Posts filed under ‘Patrenting’

Pumpkin Carving Opinions !

 

As Halloween approaches, the most single visible and popular symbol is the pumpkin. Or more commonly called – the jack-o-lantern.

Pumpkins are plucked from the vine then spark into flaming life with leering faces, while leaves die on their branches in bursts of red and gold.

I took my nephew to a local produce stand looking for the perfect pumpkin. Later at home we washed and dried it. A slippery pumpkin would be hard to work with. We then spread newspapers under the pumpkin.

We decided to save the pumpkin seeds. No, we didn’t want to get ahead of next summer’s crop. My mother has a recipe for roasted pumpkin seeds. She uses these toasted pumpkin seeds in breads or muffins, or just to eat as a snack.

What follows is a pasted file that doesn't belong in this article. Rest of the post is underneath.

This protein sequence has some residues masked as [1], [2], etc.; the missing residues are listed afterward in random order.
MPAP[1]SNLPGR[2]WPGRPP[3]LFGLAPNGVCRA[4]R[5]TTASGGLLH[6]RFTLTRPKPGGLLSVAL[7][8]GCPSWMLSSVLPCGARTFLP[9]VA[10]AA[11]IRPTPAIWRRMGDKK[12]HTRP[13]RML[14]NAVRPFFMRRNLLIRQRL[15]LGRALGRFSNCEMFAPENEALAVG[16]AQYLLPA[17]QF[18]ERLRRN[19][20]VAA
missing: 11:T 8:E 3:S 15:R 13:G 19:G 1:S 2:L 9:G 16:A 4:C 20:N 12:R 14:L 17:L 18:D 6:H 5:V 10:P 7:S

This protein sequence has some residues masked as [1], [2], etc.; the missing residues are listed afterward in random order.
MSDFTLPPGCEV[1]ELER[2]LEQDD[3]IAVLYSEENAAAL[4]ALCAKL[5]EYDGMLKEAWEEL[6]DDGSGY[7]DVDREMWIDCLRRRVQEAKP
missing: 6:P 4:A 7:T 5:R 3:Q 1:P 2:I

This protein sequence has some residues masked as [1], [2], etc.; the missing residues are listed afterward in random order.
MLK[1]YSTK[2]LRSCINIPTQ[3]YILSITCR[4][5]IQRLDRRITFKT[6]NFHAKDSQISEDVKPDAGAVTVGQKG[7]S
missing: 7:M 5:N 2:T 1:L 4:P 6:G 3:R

The afternoon was turning out to be enjoyable up to this point. Other adults stopped by to visit. The little guy now had way too much help!

Uncle Bob thought I was silly that we carve out the jack-o-lantern. Why cut and clean out the pumpkin. He always painted faces on his pumpkins. “Oh no” says Aunt Linda. First you must decide on the face. Should it be scary? Happy? Silly? She made the little guy draw several rough drafts of his carving on paper first. Aunt Linda went inside and my nephew opted to draw on the pumpkin itself.

I always cut my jack-o-lanterns at the top. We begin to carve a circle around the stem to make a lid. My neighbor had stopped by. He always makes his cut on the pumpkin from the bottom. The neighbor leaves and we continue to carve from the top.